The first day I walked into the institute I had to find my way down dark stairs, through a little auditorium filled with chairs, also in the dark, into a small, hot classroom. The room had no windows and the whole time I was in the class, no matter what the temperature outside, it was hot. A fan was finally purchased which added some much needed relief. An Australian and I would plant ourselves in front of it dying in the heat, while the young nomenapausal girls would
shiver and pull on sweaters. There was a large rectangular wooden table in the center of the room surrounded by chairs. There were only a few women seated when I entered, but in 10 minutes the chairs were filled.
The teacher rushed in. I was to find out that she always rushed. She appeared to be in her 30′s, was attractive with blond hair, but wore no make-up and was dressed in a black dress with a silver pin on the collar and had on what was stylish in Paris right then, patterned stockings in a gray and white animal skin pattern. She had the quick almost nervous movements of a bird as she opened cabinets, took out books and went through our registration papers. She introduced herself in French. Her name was Angela, and that was all I understood. She spoke nothing but French from the very beginning. We were to be introduced to the immersion method. She wouldn’t let us talk our native language at all. We had to struggle with the little French we knew to answer any questions she might ask.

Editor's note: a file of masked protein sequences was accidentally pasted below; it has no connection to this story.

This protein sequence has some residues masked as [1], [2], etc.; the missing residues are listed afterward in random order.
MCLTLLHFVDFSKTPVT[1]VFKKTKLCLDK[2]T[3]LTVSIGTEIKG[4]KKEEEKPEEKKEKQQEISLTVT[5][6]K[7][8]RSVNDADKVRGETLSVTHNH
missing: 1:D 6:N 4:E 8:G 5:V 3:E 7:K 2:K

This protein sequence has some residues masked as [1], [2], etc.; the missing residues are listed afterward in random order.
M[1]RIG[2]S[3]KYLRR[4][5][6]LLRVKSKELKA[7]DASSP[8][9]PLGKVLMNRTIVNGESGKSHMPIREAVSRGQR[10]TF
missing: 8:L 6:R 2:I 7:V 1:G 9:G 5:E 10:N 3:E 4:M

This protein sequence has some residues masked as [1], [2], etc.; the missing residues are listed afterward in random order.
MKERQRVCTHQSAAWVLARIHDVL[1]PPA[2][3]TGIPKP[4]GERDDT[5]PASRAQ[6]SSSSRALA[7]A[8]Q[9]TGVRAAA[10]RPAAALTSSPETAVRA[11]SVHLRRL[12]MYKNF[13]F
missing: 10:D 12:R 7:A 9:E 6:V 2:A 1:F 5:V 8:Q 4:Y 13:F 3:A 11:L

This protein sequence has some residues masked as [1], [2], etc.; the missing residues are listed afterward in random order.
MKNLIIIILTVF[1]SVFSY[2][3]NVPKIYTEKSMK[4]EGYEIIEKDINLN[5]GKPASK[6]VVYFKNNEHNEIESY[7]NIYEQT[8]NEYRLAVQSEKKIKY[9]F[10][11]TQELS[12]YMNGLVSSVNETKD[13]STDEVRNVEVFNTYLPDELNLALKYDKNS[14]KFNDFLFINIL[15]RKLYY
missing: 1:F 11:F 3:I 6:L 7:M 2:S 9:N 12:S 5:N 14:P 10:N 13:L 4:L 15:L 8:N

We took turns introducing ourselves in French and saying where we were from. There were no men in our class. Of the 10 there the first day, 7 of us were married to Frenchmen. I was not only the only American, but also the oldest one there. The countries represented were Russia,
Poland, Australia, the Philippines, Japan, Iran, Iraq, Columbia, Singapore, and, as I said, Eastern Europe. I was surprised that so many of us were married to Frenchmen. I had to wonder if the men would be taking language classes if they were living in the country of their
So, the teacher said, “Blah, blah, blah.”
I once had a coffee cup that had a Far Sides cartoon on it. In one
picture a person was angry at a dog and was saying, “Bad dog, Ginger. Bad dog, Ginger. Shame on you, Ginger.” The second picture showed what Ginger, te dog, actually understood:”Blah, blah, blah, Ginger. Blah, blah, Ginger. Blah, blah, blah, Ginger.” I felt like Ginger.
We looked at each other with incomprehension and I could tell the others felt the same way. The girl from the Philippines understood something Angela had said and when her neighbor turned to her and said, “What did she say?” Angela would say “French only!” Then she had the girl who asked the question repeat what she had asked in French. She did supply some French words when we came to a complete stop but we couldn’t look up any words in our French dictionaries. Angela said, “In this class, I am the dictionary.” Somehow I understood what she was saying when she said that in French.